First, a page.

According to one online dictionary, a motto is “a short sentence or phrase chosen as encapsulating the beliefs or ideals guiding an individual, family, or institution.”
Here are a few of the more famous mottos.
“Ora et labora,” or “work and pray,” is the motto of the Benedictines, the West’s oldest religious order.
“Dieu Et Mon Droit,” French for “God and my right (shall me defend),” belongs to the British monarchy.
For Harvard University there is the simple “Veritas,” meaning “Truth.”
One of my favorites, “Dum spiro, spero,” which translates as “While I breathe, I hope,” is one of two mottos of the state of South Carolina.
“Esse quam videri,” “to be rather than to seem,” are the words on the Great Seal of South Carolina’s sister state. Legend has it that North Carolina adopted this slogan because it lay between Virginia and South Carolina, whose citizens the Tar Heels regarded as pretentious and conceited.
The British Order of the Garter’s “Honi soit qui mal y pense” is French for “May he be shamed who thinks badly of it.”
These powerful, pithy sayings sum up the philosophy of a group or an individual, and fire up their enthusiasm. Consider just a few military mottos, which exemplify the esprit de corps of a particular unit. “Semper fidelis,” shortened to “Semper Fi,” brings to mind Marine Corps drill sergeants, boot camp, and scores of battles fought from “The Halls of Montezuma to the Shores of Tripoli.” At their Coronado, California, training center, the Navy Seals remind candidates that “The only easy day was yesterday.” The personnel of the British Special Air Service adhere to “Who dares wins.” The All Gorkha Rifles of India serve under the fierce, blunt maxim “Kayar hunu bhanda marnu ramro,” or “Better to die than to live like a coward.” The Jesuits, a religious order, yes, but founded by an ex-soldier and once nicknamed the Soldiers of Christ, are famous for “Ad Maiorem Dei Gloriam,” or “For the Greater Glory of God.”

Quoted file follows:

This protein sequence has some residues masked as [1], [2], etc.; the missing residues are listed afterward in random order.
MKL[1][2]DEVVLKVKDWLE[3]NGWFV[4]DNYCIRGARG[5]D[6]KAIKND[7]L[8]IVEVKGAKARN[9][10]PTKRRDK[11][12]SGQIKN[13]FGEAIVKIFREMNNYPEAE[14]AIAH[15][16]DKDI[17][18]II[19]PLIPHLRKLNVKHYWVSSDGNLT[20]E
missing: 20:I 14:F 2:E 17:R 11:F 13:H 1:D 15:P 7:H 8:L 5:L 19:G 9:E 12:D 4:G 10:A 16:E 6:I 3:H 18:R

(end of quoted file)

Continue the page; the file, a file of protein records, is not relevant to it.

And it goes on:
We all live with mottos. If we are Americans, then we proclaim, though perhaps less fervently than we once did, “In God we trust.” If we live in Virginia, as I do now, then some of us are familiar with our state’s admonition “Sic Semper Tyrannis,” or “Thus always to tyrants.” If we were Scouts, then “Be prepared” is forever emblazoned on our hearts. If we attended military schools, then we swore homage to such maxims as Staunton Military Academy’s “Truth, Duty, Honor” or West Point’s “Duty, Honor, Country.”
Some families adopt mottos to guide and inspire them. Medieval nobility decked out their coats of arms with words of inspiration and warning. Later European families continued this tradition. The Churchill family, for example, mysteriously chose Spanish for its motto, “Fiel Pero Desdichado” (Faithful Though Unblessed).